All Financial Wisdom

When Will The BitCoin Bubble Burst?

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The Bitcoin phenomenon is on the news every day. The debate over whether or not it is a bubble has been accentuated lately. Until recently, I thought not, but now I think so. It is always difficult to determine what a bubble is until it explodes, I will try to explain why I believe now that we are now living in one.

Trust, key to Bitcoin

I always said that something, whether it was gold or Bitcoin, had value if there was widespread confidence in it and if there was a shortage. Bitcoin is programmed to be low and thus meets one of the requirements. The second piece is that of trust, and it can be seen from the rapid price increases we’ve experienced this year that there is a large group of people who trust in its value.

For something to have value, it is enough for a group of people to trust it. The rest of the world will grant this value by association. For example, when Europe threw itself into colonialism, gold only had value on the old continent. But because gold had value in Europe and the rest of the world wanted to trade with the conquerors, gold gained value in the rest of the world as it was a tool that allowed trading.

The key to whether or not Bitcoin is a bubble is whether the group of people who trust it blindly will continue to do so in the future. The rest of the world does not matter, as long as there is a group that relies on its value, Bitcoin will have it (by extension).

Phases of a bubble

Bitcoin’s strong rise in the last few years should have indicated that maybe we are in a bubble, right? Until recently I thought that it was not a bubble for two reasons:

1.It is a scarce commodity.

2. There are many people who assign it a real value and that number continues to increase.

And there are but two observable risks: That the encryption algorithm could be cracked and that the governments would fight against the virtual currency. But there is a greater risk.

Why is it a book bubble?

The problem of seeing a bubble from within is that all the data is solid: you know people who trust the currency, there are more and more believers everyday, and there nothing but upwards indicators… it is very difficult to leave this small world and look with perspective on what’s happening.

The first bubble known or accurately described by history books was that of tulips in Holland. Although they arrived in Europe in the 16th century, it was not until the 17th century that they became fashionable. And they went up in price – by a lot, and extremely quickly.

What was a decorative plant became a good business, since they could be bought and resold later for more money. That is, people began to speculate with them. The tulips are beautiful, there was nothing like it until then, and there was solid demand. What could go wrong? The problem is that they(tulips) really don’t serve any purpose (other than to decorate) and when people finally realized, prices plummeted.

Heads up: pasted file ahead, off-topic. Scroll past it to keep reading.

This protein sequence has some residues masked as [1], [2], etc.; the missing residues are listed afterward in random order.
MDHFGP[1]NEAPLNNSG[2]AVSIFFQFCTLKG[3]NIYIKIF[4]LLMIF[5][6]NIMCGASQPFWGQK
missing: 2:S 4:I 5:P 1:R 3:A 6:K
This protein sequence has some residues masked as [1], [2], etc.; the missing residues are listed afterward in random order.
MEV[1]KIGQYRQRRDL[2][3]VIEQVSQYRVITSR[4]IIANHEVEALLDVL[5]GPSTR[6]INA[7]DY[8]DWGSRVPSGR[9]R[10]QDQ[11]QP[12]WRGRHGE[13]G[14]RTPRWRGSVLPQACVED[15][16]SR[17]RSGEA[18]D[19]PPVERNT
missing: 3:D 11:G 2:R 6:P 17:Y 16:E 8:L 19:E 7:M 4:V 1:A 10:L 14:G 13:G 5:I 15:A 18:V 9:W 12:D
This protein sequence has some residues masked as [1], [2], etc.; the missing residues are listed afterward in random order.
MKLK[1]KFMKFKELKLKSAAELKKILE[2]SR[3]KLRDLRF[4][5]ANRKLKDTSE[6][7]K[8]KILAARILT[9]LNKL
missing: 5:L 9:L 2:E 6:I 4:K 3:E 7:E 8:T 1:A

With Bitcoin something similar happens. Although it is a scarce commodity, it serves no purpose. It has no legal tender, there are hardly any businesses that accept it (except illegal ones and some business that want to advertise even though it is impossible to set a price in Bitcoin due to high volatility) and its value is based strictly on the trust of its users.

In addition, the increase we are seeing is based solely on the arrival of more and more capital. That is, the volume of purchases of Bitcoin is increasing, as in all bubbles. That’s why the price goes up. New capital arrives above the rate of creation of new Bitcoin (it is well designed to be scarce).

Therefore, when the music stops, when people realize that they are putting money, real money into something that is useless, the bubble will explode. The price will sink, the volume will be reduced.

This is basically what the CEO of JP Morgan said a few days ago, and he has been criticized for doing so since he is an interested party (since Bitcoin could be an alternative financial system to the current one). And so it is. But we must remember that even in the biggest bubbles, like the real estate one, there was an underlying asset that was worth something. In this case, however, Bitcoin is useless. (The blockchain technology is quite another thing). It is very dangerous to put the money there.

There would be those who say to me: But what about gold? It is of no use and yet has value. True. The utility of gold in the industry is marginal compared to the use that is given in jewelry or simply to store wealth. But there is a great tradition, centuries of history. Not here, and therefore the house of cards is more fragile.

When will the bubble burst? I do not know. No one can know. Time will tell.

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